Oakland ceramist gives shape to monsters, robots at de Young

When ceramist Josh Margolis went on a Birthright Israel trip more than a decade ago, it wasn’t praying at the Western Wall that had a profound impact on him: It was the ceramic pot he found while digging underneath it.

Josh Margolis in his studio photos/daisy mayorga

As Margolis unearthed ancient artifacts during an archaeological dig, he discovered shards of stoneware that he says solidified his relationship to Judaism and to Israel.

“I found this pot during the dig and it somehow represented me 2,000 years ago,” Margolis said from the Jewish Community Center of San Francisco art studio. “It became my specific connector to the land.”

Pottery has run through the veins of the 39-year-old seasoned art teacher and Oakland artist for most of his life. For the past eight years, Margolis has taught art classes to children and adults at the JCCSF.

This month he is the artist-in-residence at San Francisco’s M.H. de Young Memorial Museum and is showcasing “Monsters and Robots Project: A Visual Dialogue” through Aug. 3 in the museum’s Kimball Education Gallery. The exhibit is free and does not require admission to the museum.

Margolis, who is the first clay artist the museum has hosted in five years, describes the project as a “nonverbal collaborative dialogue.” It’s an extension of a project he conceived in his studio six years ago during Art Murmur, a monthly art walk in Oakland.

“Obesity, Not Just a Human Problem” from “Monsters and Robots Project”

“I wrote a sign that read, ‘Draw a robot or monster in my sketchbook and maybe I’ll make it out of clay,’ ” he said. “By the end of the night, I had 35 submissions, and the next month, I doubled that. People were waiting in line to draw a sketch.”

Some people, Margolis said, would draw for 30 seconds, while others would carefully design an image for over half an hour.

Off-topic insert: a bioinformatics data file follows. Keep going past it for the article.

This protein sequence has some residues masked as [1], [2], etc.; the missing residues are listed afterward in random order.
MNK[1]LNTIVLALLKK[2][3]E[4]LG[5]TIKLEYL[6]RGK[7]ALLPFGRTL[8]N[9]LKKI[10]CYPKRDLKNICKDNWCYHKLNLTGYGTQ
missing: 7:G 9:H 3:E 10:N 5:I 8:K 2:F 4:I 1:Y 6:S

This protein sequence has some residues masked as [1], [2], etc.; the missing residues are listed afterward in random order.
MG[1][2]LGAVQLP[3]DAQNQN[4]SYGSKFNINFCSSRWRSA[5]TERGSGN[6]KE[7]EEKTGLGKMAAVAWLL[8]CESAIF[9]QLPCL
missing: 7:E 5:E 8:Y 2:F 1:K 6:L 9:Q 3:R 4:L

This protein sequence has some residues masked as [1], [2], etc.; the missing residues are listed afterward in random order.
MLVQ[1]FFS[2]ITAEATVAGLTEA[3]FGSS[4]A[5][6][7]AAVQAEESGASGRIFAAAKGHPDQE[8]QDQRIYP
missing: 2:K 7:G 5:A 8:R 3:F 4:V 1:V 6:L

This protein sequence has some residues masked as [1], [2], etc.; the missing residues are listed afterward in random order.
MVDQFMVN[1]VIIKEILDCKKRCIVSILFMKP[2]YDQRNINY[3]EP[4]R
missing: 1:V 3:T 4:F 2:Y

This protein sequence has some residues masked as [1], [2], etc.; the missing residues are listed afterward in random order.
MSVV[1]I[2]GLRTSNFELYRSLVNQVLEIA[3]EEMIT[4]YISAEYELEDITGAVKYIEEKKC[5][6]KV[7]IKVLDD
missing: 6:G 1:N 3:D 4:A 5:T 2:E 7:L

He made about four dozen three-dimensional clay figurines based on the drawings strangers gave him. “Now I’ve refined the project and I’m bringing it to the de Young on a grander scale,” he said. “It’s also going to be how I complete the project.”

The soft-spoken artist was born and raised in a Conservative Jewish household in upstate New York. He got into clay when he was 14 at a summer arts camp. “I followed my buddy and had no real arts skills at the time. He took clay, so I took clay,” Margolis recalled.

“Elebee” from “Monsters and Robots Project”

Margolis said his experience at summer camp was the first time in his life that he received encouragement for the work he was doing. “I was a horrible student and I failed at everything I did from sports to academics,” he said, “but at camp I had my first confidence spark and it had a profound impact on me.”

That experience led to the State University of New York at Buffalo, where he graduated with a degree in ceramics. He later worked under renowned artist and professor Jack King in Florida before moving to the Bay Area in 2003. He says his artistic influences run across the spectrum, but they don’t usually fall into the category of “traditional art.”

“I’m a product of the ’80s,” Margolis said. “I was really into comic books and was influenced by people like George Lucas and Jim Henson. I was really into innovators in other fields, not just ceramics.”

The majority of Margolis’ clay work is done with slab and pinch pots. He doesn’t use a wheel because most of the work he produces is not governed by symmetry or restricted to a specific shape.

How does he envision his project at the de Young?

 “People will sit down and draw and I will make what they draw out of clay,” he said. “ It’s a great way to get people involved in a creative and whimsical project. I’m really excited to work on the new pieces and stay fresh.”